Who says your Congress doesn’t legislate solutions to the tough problems of our times?
In addition to... well, the other important things they did this week, Congress debated and passed legislation allowing a commemorative coin to be a few thousandths of an inch smaller than it was supposed to be by law.
Clearly, we can all rest a little easier now.
The problem necessitating the bold legislative action happened when the U.S. Mint started making commemorative coins marking the Baseball Hall of Fame’s 75th anniversary next year. The bill Congress adopted specifying the design for the coin (another example of your Congress at work!) called for it to be in a dome shape, imprinted with stitches to make it look like a baseball.
But the Mint found that bending coins into that dome shape drew their sides in, making the finished product just a fraction of a fraction of an inch smaller than the size Congress had stipulated.
This required either a technical solution (i.e., new, expensive equipment) or a legislative one (probably cheaper, since lawmakers and their staff are already on the public dime, and they had some time this week).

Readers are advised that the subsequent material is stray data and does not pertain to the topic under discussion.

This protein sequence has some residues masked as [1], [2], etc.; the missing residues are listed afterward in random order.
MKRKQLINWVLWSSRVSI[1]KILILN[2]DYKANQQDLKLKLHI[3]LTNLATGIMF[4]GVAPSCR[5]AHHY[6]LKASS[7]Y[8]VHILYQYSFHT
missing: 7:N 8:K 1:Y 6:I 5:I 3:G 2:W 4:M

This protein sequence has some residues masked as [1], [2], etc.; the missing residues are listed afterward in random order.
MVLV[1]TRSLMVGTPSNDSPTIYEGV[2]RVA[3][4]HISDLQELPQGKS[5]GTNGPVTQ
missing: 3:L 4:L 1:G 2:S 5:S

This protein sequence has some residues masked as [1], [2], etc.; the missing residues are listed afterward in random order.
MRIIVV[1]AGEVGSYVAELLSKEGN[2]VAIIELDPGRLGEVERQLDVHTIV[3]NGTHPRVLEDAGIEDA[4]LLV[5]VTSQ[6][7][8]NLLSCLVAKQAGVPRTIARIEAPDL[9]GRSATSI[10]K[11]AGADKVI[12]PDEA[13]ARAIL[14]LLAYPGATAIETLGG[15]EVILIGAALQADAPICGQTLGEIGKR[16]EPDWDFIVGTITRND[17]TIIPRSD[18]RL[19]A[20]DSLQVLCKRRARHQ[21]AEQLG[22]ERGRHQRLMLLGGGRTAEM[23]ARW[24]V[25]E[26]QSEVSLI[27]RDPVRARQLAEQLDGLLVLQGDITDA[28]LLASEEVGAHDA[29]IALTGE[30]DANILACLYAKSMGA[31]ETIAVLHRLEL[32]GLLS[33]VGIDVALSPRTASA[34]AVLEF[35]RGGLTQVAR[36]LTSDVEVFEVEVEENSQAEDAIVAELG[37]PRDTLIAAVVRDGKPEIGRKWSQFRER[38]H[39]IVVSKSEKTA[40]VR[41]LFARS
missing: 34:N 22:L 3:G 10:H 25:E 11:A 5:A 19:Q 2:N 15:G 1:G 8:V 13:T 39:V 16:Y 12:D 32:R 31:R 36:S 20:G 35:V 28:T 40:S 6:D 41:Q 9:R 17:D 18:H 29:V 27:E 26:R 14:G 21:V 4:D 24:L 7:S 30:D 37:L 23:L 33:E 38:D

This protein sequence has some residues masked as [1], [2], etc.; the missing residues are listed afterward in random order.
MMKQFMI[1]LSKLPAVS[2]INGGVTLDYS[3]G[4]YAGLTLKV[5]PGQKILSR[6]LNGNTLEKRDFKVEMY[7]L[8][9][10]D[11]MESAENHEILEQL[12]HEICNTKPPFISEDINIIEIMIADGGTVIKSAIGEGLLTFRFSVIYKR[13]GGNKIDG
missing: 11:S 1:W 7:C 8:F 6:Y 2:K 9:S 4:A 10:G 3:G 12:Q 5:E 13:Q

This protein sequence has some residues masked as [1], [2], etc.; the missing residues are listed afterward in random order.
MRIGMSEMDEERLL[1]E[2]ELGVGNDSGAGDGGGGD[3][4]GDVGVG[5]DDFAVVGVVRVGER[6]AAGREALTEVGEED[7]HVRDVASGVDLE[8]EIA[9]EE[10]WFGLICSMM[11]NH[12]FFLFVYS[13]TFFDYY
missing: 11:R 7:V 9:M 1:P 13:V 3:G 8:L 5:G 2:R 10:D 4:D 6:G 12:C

The result: a two-line amendment, “the most technical sort,” according to the bill’s sponsor, Rep. Spencer Bachus (R-Ala.).
But of course, lawmakers used the moment to heap praise on the Baseball Hall of Fame, their hometown teams, and the sport generally.
Rep. Terri Sewell (D-Ala.) noted that one of the Hall of Fame’s most popular exhibits is about color-barrier-breaking legend Jackie Robinson. Robinson “served as an inspiration to so many of us in generations to come,” she enthused.
Rep. Chris Gibson (R-N.Y.) even got a bit poetic: “Baseball, America’s pastime, is something that unites us, and I think also something that engenders hope throughout the country, the feeling that we all have in April, the possibility that our team could go all the way and win the World Series. Something, indeed, that unites us.”
At least the bill passed on a bipartisan basis.